One of the most interesting of the ethnographic collections at the Hearst Museum was gathered in Egypt by a group of campus archaeologists. In early 1972, under the direction of Berkeley professor Robert F. Heizer, professor John A. Graham and graduate student Thomas R. Hester (PhD, 1972) collected a set of about 30 items documenting the construction of alabaster containers: a whole set of metal tools as well as unfinished and completed vessels.
Inspired by his earlier collaboration with Graham studying the transport of Olmec colossal sculpture, Heizer was then investigating how the ancient Egyptians might have moved their monumental stone sculptures. At the plain of Thebes near Luxor, in Southern (Upper) Egypt, the team came upon an alabaster workshop in the village of Sheik Abd el Gurna and decided to make a thorough investigation of their production.
The team regarded their work as an example of the then relatively new field of ethno-archaeology. Using ethnographic methods to study contemporary material culture, ethno-archaeology attempts to answer archaeological questions, largely by means of a disciplined use of analogy. In fact, Berkeley was something of a center for this kind of work, encouraged by J. Desmond Clark.
Heizer, Graham, and Hester explored the quarrying of the alabaster, the complete manufacturing sequence, and the nature and organization of the workshops. They employed direct-observation, interviews, and recorded the process in hundreds of photos and 16 mm. film footage. But in attempting to make their collection, they did encounter some skepticism from the workshop leader: “The sheik thought that we were aiming to set up a rival vase-making operation. ‘Why else,’ he asked, ‘would anyone want to buy a set of tools?’ ”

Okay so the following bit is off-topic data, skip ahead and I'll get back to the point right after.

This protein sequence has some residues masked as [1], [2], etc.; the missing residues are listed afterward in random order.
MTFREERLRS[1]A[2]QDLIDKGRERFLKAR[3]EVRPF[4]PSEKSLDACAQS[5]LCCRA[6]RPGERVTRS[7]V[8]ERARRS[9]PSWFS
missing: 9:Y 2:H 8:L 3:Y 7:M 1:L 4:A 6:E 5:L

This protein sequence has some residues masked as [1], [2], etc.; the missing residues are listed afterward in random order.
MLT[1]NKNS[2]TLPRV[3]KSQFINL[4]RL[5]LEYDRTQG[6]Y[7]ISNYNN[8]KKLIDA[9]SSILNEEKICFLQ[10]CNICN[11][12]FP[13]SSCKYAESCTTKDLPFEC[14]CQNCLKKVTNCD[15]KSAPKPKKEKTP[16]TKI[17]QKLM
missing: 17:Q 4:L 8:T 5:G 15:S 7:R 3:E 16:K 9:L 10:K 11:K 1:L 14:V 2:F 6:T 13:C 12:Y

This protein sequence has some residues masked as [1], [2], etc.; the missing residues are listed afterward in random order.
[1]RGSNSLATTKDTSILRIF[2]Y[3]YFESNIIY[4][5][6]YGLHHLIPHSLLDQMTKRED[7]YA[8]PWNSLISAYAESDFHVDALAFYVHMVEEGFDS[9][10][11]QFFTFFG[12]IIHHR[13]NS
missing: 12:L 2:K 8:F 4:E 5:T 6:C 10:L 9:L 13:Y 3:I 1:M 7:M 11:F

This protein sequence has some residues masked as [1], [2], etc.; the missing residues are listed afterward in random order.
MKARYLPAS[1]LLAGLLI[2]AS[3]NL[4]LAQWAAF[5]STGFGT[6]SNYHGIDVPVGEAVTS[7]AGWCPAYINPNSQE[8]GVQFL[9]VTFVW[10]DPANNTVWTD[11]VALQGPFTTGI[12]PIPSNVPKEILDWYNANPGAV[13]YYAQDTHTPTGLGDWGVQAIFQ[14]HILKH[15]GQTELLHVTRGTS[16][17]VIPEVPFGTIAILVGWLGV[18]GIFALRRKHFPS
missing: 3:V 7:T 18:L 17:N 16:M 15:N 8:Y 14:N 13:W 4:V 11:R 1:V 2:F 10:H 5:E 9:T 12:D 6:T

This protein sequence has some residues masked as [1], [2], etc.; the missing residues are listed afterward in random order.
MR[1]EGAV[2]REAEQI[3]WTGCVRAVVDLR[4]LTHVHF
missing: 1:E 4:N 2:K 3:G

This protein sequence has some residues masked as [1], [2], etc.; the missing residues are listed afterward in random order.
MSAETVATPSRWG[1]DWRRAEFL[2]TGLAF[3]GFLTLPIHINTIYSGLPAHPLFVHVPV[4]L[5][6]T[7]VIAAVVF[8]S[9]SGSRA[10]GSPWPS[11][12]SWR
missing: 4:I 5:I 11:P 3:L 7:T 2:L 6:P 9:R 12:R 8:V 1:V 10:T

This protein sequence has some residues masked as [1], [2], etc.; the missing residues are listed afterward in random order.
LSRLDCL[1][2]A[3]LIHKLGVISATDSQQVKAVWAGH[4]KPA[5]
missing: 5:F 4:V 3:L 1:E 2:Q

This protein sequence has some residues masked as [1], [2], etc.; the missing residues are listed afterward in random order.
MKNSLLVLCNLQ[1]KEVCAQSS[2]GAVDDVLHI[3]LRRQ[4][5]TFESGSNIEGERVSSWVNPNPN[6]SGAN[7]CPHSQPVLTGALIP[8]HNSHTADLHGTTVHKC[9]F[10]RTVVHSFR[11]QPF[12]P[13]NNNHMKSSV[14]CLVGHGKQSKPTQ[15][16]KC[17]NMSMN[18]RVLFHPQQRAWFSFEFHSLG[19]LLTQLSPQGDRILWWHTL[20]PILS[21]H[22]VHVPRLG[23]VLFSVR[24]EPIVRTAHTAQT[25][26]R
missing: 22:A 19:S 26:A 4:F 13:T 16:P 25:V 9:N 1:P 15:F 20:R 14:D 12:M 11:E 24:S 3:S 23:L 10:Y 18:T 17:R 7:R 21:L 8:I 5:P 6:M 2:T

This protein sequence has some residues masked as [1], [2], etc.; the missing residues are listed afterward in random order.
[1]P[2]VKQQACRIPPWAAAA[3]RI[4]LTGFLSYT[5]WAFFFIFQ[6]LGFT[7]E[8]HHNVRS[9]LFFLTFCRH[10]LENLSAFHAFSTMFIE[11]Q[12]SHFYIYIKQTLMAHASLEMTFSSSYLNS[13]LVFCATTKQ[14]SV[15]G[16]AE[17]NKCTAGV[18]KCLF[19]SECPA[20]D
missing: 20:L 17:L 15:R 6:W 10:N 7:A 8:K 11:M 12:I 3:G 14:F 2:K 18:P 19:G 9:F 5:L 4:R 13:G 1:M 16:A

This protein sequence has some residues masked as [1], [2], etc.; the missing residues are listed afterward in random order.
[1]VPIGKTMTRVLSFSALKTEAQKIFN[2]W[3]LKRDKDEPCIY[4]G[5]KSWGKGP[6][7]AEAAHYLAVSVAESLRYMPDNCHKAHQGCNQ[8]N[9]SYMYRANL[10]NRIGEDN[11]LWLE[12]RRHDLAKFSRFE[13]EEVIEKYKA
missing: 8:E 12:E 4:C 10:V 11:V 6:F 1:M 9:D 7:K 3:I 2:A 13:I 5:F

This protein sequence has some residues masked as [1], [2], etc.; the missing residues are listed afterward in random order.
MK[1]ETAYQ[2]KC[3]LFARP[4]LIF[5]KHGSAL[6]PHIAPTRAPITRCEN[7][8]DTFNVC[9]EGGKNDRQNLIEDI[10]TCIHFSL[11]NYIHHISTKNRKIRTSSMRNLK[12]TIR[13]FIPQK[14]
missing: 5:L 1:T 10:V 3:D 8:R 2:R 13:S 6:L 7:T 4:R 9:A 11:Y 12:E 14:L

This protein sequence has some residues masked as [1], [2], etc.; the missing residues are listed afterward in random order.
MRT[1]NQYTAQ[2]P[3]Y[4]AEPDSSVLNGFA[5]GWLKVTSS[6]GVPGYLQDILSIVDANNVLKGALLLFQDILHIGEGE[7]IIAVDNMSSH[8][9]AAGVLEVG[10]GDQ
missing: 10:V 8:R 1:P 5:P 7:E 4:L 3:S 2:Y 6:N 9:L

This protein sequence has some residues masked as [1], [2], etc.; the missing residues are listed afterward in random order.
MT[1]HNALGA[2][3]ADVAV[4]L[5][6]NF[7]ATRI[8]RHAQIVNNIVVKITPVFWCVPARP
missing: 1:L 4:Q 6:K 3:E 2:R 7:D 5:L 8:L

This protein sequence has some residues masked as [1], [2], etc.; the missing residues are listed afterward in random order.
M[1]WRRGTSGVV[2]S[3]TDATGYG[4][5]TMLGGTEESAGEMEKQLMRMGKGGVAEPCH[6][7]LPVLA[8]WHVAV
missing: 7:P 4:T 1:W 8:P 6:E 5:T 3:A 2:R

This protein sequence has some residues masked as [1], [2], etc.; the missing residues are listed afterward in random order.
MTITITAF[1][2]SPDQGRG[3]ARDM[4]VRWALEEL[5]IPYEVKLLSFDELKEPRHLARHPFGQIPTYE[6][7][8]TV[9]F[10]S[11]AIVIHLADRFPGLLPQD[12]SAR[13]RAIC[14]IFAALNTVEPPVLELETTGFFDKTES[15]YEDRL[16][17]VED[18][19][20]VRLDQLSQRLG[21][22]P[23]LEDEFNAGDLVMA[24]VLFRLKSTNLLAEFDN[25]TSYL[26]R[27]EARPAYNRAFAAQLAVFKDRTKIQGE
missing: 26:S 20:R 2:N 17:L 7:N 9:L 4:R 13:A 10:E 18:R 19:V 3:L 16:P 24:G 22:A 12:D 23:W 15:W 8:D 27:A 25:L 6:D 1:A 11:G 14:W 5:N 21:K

Upon their return, the archaeologists examined the museum’s collection of ancient specimens, collected by George Reisner in the early 20th century. From marks on the vessels they were able to estimate how they had been made and which kinds of tools had been used. With their intimate knowledge of process, they concluded that many were poorly made, and thus were probably made as tomb offerings.
The team was also able to estimate how the contemporary industry might have differed from that in ancient times. After a decline of about 2,000 years, they estimated that alabaster production had been revived relatively recently, perhaps in the early 19th century. They feared that the craft would disappear or at least be mechanized, but alabaster carving is still a thriving art in Egypt, produced mostly for the tourist trade. As the team noted, there were many such continuities in other Middle Eastern crafts. Since the 1980s, former faculty curator Carol Redmount has carried out a similar study of Egyptian pottery-production.
The alabaster workshop collection is relatively small, but it was the subject of a Hearst Museum exhibit (1974) and a relatively substantial monograph (1981). Beyond its documentation of contemporary craft traditions, the set remains as a critical source of knowledge and understanding for our world-class collection from Ancient Egypt.